nominal

adjective
nom·​i·​nal | \ ˈnä-mə-nᵊl How to pronounce nominal (audio) , ˈnäm-nəl \

Definition of nominal

 (Entry 1 of 2)

1 : of, relating to, or being a noun or a word or expression taking a noun construction
2a : of, relating to, or constituting a name
b : bearing the name of a person
3a : existing or being something in name or form only nominal head of his party
b : of, being, or relating to a designated or theoretical size that may vary from the actual : approximate the pipe's nominal size
c : trifling, insignificant his involvement was nominal charged only nominal rent
4 of a rate of interest
a : equal to the annual rate of simple interest that would obtain if interest were not compounded when in fact it is compounded and paid for periods of less than a year
b : equal to the percentage by which a repaid loan exceeds the principal borrowed with no adjustment made for inflation
5 : being according to plan : satisfactory everything was nominal during the launch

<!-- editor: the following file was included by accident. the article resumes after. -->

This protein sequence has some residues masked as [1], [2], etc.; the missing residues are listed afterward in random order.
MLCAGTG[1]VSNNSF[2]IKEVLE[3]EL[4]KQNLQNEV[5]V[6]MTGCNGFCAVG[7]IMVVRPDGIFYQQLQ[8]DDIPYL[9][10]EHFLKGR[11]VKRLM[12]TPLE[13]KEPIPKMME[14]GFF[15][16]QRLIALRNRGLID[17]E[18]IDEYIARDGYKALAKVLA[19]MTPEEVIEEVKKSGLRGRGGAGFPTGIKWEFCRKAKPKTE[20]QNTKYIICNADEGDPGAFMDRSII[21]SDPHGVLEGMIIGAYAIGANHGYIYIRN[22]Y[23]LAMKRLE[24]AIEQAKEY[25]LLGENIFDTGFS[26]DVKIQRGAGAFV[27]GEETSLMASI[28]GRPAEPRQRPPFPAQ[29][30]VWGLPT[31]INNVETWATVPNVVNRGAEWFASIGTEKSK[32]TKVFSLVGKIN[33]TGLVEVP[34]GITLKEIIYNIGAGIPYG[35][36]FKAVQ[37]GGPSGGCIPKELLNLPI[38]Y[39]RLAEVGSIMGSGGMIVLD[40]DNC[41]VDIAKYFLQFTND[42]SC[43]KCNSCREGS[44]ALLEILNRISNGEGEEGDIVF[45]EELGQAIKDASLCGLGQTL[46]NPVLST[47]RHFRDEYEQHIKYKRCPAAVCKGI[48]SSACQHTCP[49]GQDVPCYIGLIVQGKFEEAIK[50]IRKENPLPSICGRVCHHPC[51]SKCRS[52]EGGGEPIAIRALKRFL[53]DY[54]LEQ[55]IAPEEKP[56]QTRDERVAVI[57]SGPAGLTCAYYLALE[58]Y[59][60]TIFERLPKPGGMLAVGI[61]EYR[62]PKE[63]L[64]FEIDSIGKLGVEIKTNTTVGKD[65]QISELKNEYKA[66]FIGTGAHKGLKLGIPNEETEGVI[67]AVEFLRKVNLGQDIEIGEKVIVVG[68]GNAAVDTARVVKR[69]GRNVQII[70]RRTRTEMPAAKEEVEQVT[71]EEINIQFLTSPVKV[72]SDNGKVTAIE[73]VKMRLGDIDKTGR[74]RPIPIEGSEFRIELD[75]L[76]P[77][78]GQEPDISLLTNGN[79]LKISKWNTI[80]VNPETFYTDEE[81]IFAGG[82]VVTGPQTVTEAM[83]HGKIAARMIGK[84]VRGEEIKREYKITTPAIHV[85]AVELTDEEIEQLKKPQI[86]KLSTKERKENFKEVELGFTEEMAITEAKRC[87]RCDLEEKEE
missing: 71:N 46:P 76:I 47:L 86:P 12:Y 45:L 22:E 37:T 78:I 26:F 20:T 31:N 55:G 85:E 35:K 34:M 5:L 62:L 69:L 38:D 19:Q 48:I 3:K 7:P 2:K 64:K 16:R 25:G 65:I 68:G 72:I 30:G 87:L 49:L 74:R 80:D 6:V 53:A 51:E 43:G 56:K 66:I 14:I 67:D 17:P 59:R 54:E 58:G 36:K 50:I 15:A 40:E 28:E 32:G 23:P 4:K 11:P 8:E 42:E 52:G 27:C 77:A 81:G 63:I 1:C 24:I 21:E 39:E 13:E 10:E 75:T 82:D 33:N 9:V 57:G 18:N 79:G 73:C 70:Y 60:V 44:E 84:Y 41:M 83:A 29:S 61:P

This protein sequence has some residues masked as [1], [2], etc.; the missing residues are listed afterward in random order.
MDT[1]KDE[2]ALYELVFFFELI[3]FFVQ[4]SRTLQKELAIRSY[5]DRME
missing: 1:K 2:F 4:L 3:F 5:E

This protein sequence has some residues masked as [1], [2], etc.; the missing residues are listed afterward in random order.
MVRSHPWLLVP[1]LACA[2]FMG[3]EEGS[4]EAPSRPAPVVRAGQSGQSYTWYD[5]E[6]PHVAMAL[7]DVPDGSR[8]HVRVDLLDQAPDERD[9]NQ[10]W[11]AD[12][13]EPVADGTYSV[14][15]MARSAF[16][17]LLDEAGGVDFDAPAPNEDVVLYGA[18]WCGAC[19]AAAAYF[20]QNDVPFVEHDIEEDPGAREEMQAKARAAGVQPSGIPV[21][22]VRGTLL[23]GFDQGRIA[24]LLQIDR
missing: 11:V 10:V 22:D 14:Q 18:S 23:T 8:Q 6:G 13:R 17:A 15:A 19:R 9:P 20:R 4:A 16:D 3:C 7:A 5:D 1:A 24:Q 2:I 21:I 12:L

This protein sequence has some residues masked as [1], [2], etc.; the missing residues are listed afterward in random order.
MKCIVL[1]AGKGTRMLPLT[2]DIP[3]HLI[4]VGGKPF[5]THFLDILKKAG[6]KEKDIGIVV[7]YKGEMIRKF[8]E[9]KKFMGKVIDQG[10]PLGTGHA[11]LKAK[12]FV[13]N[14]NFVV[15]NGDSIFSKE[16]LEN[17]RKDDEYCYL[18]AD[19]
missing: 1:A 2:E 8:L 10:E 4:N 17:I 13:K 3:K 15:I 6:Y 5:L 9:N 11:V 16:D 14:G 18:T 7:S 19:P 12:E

nominal

noun
nom·​i·​nal | \ ˈnä-mə-nᵊl How to pronounce nominal (audio) , ˈnäm-nəl \

Definition of nominal (Entry 2 of 2)

: a word or word group functioning as a noun

Other Words from nominal

Adjective

nominally adverb

Synonyms for nominal

Synonyms: Adjective

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Something nominal exists only in name. So the nominal ruler in a constitutional monarchy is the king or queen, but the real power is in the hands of the elected prime minister. In the United Kingdom, the British monarch is also the nominal head of the Church of England; and those baptized in the Church who aren't really churchgoers might be called nominal Christians. A fee can be called nominal when it's small in comparison to the value of what it buys. So, for example, you might sell a friend a good piece of furniture for a nominal amount. And the charge for a doctor's visit might be a nominal $20, since most of the cost is covered by an insurance plan.